Intra-Disciplinary Seminar Public Lecture Series: Galit Eilat 

Saturday, December 16, 2017, 7 - 8:30pm

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Galit Eilat Concordance of the Hebrew Bible, open to the page containing the word חרם - Herem
Galit Eilat

The Intra-Disciplinary Seminar (IDS) Public Lecture Series presents a lecture by Galit Eilat entitled "Of Boycott and Democracy." It is free and open to the public.

Thirteen years have passed since the first organized Palestinian call to boycott Israeli cultural and academic institutions, which urges the question: how can we measure the success of the BDS campaign? What logic stands behind the cultural and academic boycott, and what are the conditions of its effectiveness? In which way does BDS differ from economic or consumer oriented boycotts? Can the recent attempts at criminalizing the BDS movement—in Texas and New York for instance—be seen as signs of the deterioration of democracy? Galit Eilat will analyze the changes and developments in Palestinian civil society's call to boycott Israeli cultural and academic institutions, building on her professional encounters with the movement from its early days onward.

Galit Eilat developed her practice through a variety of geographies and platforms as an institute director, curator, educator, writer and editor. Eilat was a member of curatorial teams involved in events such as São Paulo Bienal 2014, Venice Biennale 2011 (Polish Pavilion), October Salon 2011, and Video Zone, as well as a guest curator in contemporary and modern art museums. At the same time, she has consistently engaged with politically active collectives and research institutes. She has elaborated methods and models that create conditions for knowledge to be built through collective experiences. She is the 2017-2018 Keith Haring Fellow in Art and Activism at Bard College and serves on the Nominators Council of the Vera List Center Prize for Art and Politics.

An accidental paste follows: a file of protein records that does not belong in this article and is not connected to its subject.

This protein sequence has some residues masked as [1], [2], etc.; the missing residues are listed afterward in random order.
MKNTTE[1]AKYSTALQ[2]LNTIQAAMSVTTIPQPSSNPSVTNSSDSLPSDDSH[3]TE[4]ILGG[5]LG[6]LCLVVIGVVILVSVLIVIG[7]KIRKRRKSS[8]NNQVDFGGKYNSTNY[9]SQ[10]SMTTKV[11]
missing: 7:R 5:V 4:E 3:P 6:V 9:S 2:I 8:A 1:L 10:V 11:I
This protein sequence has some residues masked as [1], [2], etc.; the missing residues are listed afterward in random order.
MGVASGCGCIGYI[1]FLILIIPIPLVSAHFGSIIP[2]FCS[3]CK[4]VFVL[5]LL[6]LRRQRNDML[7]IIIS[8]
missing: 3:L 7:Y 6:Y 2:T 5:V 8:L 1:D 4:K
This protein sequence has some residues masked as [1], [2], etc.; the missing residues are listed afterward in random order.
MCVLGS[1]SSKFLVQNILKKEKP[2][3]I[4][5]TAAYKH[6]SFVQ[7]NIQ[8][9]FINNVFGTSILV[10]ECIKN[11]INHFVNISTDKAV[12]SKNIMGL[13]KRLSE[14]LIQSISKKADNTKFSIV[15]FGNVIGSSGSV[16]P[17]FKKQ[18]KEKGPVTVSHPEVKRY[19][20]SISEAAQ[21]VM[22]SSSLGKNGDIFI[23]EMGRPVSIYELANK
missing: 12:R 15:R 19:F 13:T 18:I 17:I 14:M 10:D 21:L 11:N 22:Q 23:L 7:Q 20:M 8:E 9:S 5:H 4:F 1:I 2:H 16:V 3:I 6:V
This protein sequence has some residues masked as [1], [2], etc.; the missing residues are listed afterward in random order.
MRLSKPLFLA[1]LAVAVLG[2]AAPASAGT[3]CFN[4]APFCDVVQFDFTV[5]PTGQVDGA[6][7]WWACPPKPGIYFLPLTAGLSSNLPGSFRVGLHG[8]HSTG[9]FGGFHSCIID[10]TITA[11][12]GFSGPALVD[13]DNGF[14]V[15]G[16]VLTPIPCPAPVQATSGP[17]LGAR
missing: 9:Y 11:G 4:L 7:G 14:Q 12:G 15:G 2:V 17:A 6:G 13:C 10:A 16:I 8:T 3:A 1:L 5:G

The IDS Public Lecture Series, organized by Leslie Hewitt and Omar Berrada, consists of lectures by artists, theorists, activists, designers, writers, curators and other practitioners involved in the arts from positions that embody an interdisciplinary approach or that imply new uses for disciplinary traditions.

The IDS Public Lecture Series is part of the Robert Lehman Visiting Artist Program at The Cooper Union. We are grateful for major funding and support from the Robert Lehman Foundation and the New York State Council on the Arts with the support of Governor Andrew Cuomo and the New York State Legislature.

Located in the Frederick P. Rose Auditorium, at 41 Cooper Square (on Third Avenue between 6th and 7th Streets)

  • Founded by inventor, industrialist and philanthropist Peter Cooper in 1859, The Cooper Union for the Advancement of Science and Art offers education in art, architecture and engineering, as well as courses in the humanities and social sciences.

  • “My feelings, my desires, my hopes, embrace humanity throughout the world,” Peter Cooper proclaimed in a speech in 1853. He looked forward to a time when, “knowledge shall cover the earth as waters cover the great deep.”

  • From its beginnings, Cooper Union was a unique institution, dedicated to founder Peter Cooper's proposition that education is the key not only to personal prosperity but to civic virtue and harmony.

  • Peter Cooper wanted his graduates to acquire the technical mastery and entrepreneurial skills, enrich their intellects and spark their creativity, and develop a sense of social justice that would translate into action.